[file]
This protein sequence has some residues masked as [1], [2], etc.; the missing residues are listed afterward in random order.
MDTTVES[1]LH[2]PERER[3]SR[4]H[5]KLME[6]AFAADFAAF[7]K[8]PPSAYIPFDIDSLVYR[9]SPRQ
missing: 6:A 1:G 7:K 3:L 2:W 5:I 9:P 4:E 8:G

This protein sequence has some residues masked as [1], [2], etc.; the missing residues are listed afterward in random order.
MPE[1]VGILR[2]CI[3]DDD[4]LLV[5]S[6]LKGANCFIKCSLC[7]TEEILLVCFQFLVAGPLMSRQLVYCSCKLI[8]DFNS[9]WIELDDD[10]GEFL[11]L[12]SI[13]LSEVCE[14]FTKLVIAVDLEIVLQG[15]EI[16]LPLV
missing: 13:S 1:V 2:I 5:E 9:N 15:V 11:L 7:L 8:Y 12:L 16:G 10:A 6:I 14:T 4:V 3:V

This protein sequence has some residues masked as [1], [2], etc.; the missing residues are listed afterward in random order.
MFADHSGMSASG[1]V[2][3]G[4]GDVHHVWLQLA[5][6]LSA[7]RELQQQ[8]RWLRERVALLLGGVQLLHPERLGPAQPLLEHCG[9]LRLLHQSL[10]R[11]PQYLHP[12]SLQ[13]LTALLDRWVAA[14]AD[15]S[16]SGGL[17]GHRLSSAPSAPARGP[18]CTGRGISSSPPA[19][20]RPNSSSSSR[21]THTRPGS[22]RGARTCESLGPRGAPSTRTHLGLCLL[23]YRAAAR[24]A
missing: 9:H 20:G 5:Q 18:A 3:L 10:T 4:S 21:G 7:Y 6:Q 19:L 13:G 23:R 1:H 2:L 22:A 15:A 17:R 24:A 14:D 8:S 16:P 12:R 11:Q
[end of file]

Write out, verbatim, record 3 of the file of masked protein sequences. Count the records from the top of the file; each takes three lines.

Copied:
This protein sequence has some residues masked as [1], [2], etc.; the missing residues are listed afterward in random order.
MFADHSGMSASG[1]V[2][3]G[4]GDVHHVWLQLA[5][6]LSA[7]RELQQQ[8]RWLRERVALLLGGVQLLHPERLGPAQPLLEHCG[9]LRLLHQSL[10]R[11]PQYLHP[12]SLQ[13]LTALLDRWVAA[14]AD[15]S[16]SGGL[17]GHRLSSAPSAPARGP[18]CTGRGISSSPPA[19][20]RPNSSSSSR[21]THTRPGS[22]RGARTCESLGPRGAPSTRTHLGLCLL[23]YRAAAR[24]A
missing: 9:H 20:G 5:Q 18:A 3:L 10:T 4:S 21:G 7:Y 6:Q 19:L 13:G 23:R 1:H 2:L 22:A 15:A 17:R 24:A 14:D 8:S 16:P 12:R 11:Q